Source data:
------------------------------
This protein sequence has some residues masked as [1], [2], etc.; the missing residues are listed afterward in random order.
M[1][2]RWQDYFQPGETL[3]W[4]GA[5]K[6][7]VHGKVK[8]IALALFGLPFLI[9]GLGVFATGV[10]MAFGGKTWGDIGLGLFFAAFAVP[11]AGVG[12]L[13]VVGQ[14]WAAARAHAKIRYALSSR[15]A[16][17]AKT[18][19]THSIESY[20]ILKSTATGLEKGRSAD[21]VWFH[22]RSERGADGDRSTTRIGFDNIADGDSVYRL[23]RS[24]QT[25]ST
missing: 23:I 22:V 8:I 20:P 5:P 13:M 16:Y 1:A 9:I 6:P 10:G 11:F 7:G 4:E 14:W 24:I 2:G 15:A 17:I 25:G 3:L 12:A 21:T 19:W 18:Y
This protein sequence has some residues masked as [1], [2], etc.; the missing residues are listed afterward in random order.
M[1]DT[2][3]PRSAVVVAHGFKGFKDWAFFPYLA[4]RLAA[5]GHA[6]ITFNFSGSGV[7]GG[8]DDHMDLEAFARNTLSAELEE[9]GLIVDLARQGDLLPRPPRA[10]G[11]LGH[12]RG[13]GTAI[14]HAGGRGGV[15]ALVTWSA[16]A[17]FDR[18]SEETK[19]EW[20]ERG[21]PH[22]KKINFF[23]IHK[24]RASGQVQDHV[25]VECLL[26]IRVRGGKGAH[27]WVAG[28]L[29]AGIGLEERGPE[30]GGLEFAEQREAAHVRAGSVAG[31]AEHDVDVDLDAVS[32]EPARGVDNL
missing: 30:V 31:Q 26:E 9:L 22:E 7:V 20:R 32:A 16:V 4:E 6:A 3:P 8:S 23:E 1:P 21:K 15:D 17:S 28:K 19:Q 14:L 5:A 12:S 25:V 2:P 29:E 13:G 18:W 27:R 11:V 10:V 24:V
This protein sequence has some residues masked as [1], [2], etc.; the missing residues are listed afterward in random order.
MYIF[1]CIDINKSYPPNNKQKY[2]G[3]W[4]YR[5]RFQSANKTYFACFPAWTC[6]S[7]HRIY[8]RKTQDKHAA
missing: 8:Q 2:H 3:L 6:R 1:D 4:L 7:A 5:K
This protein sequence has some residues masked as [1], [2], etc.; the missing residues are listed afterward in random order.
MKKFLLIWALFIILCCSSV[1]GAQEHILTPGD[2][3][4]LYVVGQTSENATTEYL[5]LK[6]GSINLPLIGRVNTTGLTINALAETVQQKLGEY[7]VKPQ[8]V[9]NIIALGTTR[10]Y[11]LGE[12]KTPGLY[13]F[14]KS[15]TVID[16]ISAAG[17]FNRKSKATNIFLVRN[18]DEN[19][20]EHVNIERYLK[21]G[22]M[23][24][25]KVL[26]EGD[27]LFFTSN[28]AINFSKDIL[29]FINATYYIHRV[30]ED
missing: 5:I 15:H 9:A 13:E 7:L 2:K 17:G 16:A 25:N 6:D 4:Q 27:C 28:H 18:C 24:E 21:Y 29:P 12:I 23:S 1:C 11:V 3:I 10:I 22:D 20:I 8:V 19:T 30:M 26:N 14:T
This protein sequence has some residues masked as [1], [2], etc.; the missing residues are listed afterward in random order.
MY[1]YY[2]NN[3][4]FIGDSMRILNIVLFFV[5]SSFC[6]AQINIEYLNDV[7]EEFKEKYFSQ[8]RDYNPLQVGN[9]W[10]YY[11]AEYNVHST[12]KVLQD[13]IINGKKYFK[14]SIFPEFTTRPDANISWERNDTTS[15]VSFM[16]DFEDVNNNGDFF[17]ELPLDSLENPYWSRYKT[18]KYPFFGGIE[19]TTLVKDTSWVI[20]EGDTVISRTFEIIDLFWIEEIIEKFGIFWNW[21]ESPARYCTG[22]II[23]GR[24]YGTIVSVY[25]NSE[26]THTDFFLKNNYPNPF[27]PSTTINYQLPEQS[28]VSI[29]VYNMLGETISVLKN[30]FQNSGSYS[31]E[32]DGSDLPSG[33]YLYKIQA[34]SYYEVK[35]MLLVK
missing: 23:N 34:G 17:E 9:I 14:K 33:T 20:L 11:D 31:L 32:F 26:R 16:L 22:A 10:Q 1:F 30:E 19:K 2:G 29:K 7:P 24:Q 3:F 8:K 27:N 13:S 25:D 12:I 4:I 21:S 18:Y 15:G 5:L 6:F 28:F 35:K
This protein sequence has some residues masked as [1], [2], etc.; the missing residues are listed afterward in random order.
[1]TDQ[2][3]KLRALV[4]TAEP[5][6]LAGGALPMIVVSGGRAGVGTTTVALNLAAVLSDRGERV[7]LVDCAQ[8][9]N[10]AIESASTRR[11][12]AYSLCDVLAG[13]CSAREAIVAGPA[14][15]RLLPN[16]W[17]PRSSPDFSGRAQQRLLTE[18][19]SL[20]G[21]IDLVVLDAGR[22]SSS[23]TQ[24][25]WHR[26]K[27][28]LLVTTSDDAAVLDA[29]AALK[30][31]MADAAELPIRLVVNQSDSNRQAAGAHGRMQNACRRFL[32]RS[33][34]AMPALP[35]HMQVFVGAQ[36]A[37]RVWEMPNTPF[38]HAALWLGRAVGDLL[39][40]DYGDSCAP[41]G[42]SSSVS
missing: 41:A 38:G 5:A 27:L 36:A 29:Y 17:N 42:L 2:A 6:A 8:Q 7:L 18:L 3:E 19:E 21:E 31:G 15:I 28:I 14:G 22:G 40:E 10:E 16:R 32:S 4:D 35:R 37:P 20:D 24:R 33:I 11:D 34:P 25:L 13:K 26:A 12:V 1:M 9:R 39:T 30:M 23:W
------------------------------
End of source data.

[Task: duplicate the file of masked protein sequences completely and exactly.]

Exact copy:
This protein sequence has some residues masked as [1], [2], etc.; the missing residues are listed afterward in random order.
M[1][2]RWQDYFQPGETL[3]W[4]GA[5]K[6][7]VHGKVK[8]IALALFGLPFLI[9]GLGVFATGV[10]MAFGGKTWGDIGLGLFFAAFAVP[11]AGVG[12]L[13]VVGQ[14]WAAARAHAKIRYALSSR[15]A[16][17]AKT[18][19]THSIESY[20]ILKSTATGLEKGRSAD[21]VWFH[22]RSERGADGDRSTTRIGFDNIADGDSVYRL[23]RS[24]QT[25]ST
missing: 23:I 22:V 8:I 20:P 5:P 13:M 16:Y 1:A 9:I 6:P 10:G 11:F 7:G 4:E 14:W 24:I 2:G 15:A 17:I 25:G 3:L 12:A 21:T 19:W 18:Y
This protein sequence has some residues masked as [1], [2], etc.; the missing residues are listed afterward in random order.
M[1]DT[2][3]PRSAVVVAHGFKGFKDWAFFPYLA[4]RLAA[5]GHA[6]ITFNFSGSGV[7]GG[8]DDHMDLEAFARNTLSAELEE[9]GLIVDLARQGDLLPRPPRA[10]G[11]LGH[12]RG[13]GTAI[14]HAGGRGGV[15]ALVTWSA[16]A[17]FDR[18]SEETK[19]EW[20]ERG[21]PH[22]KKINFF[23]IHK[24]RASGQVQDHV[25]VECLL[26]IRVRGGKGAH[27]WVAG[28]L[29]AGIGLEERGPE[30]GGLEFAEQREAAHVRAGSVAG[31]AEHDVDVDLDAVS[32]EPARGVDNL
missing: 30:V 31:Q 26:E 9:L 22:E 7:V 20:R 32:A 16:V 4:E 6:A 3:P 8:S 23:E 1:P 21:K 15:D 17:S 28:K 19:Q 14:L 5:A 12:S 25:V 2:P 29:E 13:G 18:W 27:R 11:V 10:V 24:V
This protein sequence has some residues masked as [1], [2], etc.; the missing residues are listed afterward in random order.
MYIF[1]CIDINKSYPPNNKQKY[2]G[3]W[4]YR[5]RFQSANKTYFACFPAWTC[6]S[7]HRIY[8]RKTQDKHAA
missing: 8:Q 2:H 3:L 6:R 1:D 4:L 7:A 5:K
This protein sequence has some residues masked as [1], [2], etc.; the missing residues are listed afterward in random order.
MKKFLLIWALFIILCCSSV[1]GAQEHILTPGD[2][3][4]LYVVGQTSENATTEYL[5]LK[6]GSINLPLIGRVNTTGLTINALAETVQQKLGEY[7]VKPQ[8]V[9]NIIALGTTR[10]Y[11]LGE[12]KTPGLY[13]F[14]KS[15]TVID[16]ISAAG[17]FNRKSKATNIFLVRN[18]DEN[19][20]EHVNIERYLK[21]G[22]M[23][24][25]KVL[26]EGD[27]LFFTSN[28]AINFSKDIL[29]FINATYYIHRV[30]ED
missing: 5:I 15:H 9:A 13:E 7:L 2:K 17:G 16:A 25:N 6:D 4:Q 27:C 28:H 18:C 24:E 21:Y 29:P 12:I 23:S 1:C 11:V 3:I 10:I 22:D 20:I 8:V 19:T 30:M 26:N 14:T
This protein sequence has some residues masked as [1], [2], etc.; the missing residues are listed afterward in random order.
MY[1]YY[2]NN[3][4]FIGDSMRILNIVLFFV[5]SSFC[6]AQINIEYLNDV[7]EEFKEKYFSQ[8]RDYNPLQVGN[9]W[10]YY[11]AEYNVHST[12]KVLQD[13]IINGKKYFK[14]SIFPEFTTRPDANISWERNDTTS[15]VSFM[16]DFEDVNNNGDFF[17]ELPLDSLENPYWSRYKT[18]KYPFFGGIE[19]TTLVKDTSWVI[20]EGDTVISRTFEIIDLFWIEEIIEKFGIFWNW[21]ESPARYCTG[22]II[23]GR[24]YGTIVSVY[25]NSE[26]THTDFFLKNNYPNPF[27]PSTTINYQLPEQS[28]VSI[29]VYNMLGETISVLKN[30]FQNSGSYS[31]E[32]DGSDLPSG[33]YLYKIQA[34]SYYEVK[35]MLLVK
missing: 23:N 34:G 17:E 9:I 14:K 33:T 20:L 11:D 31:L 32:F 26:R 16:L 22:A 10:Q 1:F 30:E 19:K 2:G 29:K 7:P 24:Q 3:F 8:K 27:N 13:S 25:D 12:I 4:I 21:S 18:Y 15:G 5:L 6:F 28:F 35:K
This protein sequence has some residues masked as [1], [2], etc.; the missing residues are listed afterward in random order.
[1]TDQ[2][3]KLRALV[4]TAEP[5][6]LAGGALPMIVVSGGRAGVGTTTVALNLAAVLSDRGERV[7]LVDCAQ[8][9]N[10]AIESASTRR[11][12]AYSLCDVLAG[13]CSAREAIVAGPA[14][15]RLLPN[16]W[17]PRSSPDFSGRAQQRLLTE[18][19]SL[20]G[21]IDLVVLDAGR[22]SSS[23]TQ[24][25]WHR[26]K[27][28]LLVTTSDDAAVLDA[29]AALK[30][31]MADAAELPIRLVVNQSDSNRQAAGAHGRMQNACRRFL[32]RS[33][34]AMPALP[35]HMQVFVGAQ[36]A[37]RVWEMPNTPF[38]HAALWLGRAVGDLL[39][40]DYGDSCAP[41]G[42]SSSVS
missing: 41:A 38:G 5:A 27:L 36:A 29:Y 17:N 42:L 2:A 6:A 8:Q 7:L 18:L 3:E 19:E 21:E 31:G 15:I 28:I 14:G 22:G 40:E 10:E 16:R 32:S 4:D 35:R 37:P 20:D 24:R 33:I 11:D 34:P 25:L 13:K 26:A 12:V 1:M 9:R 39:T 30:M 23:W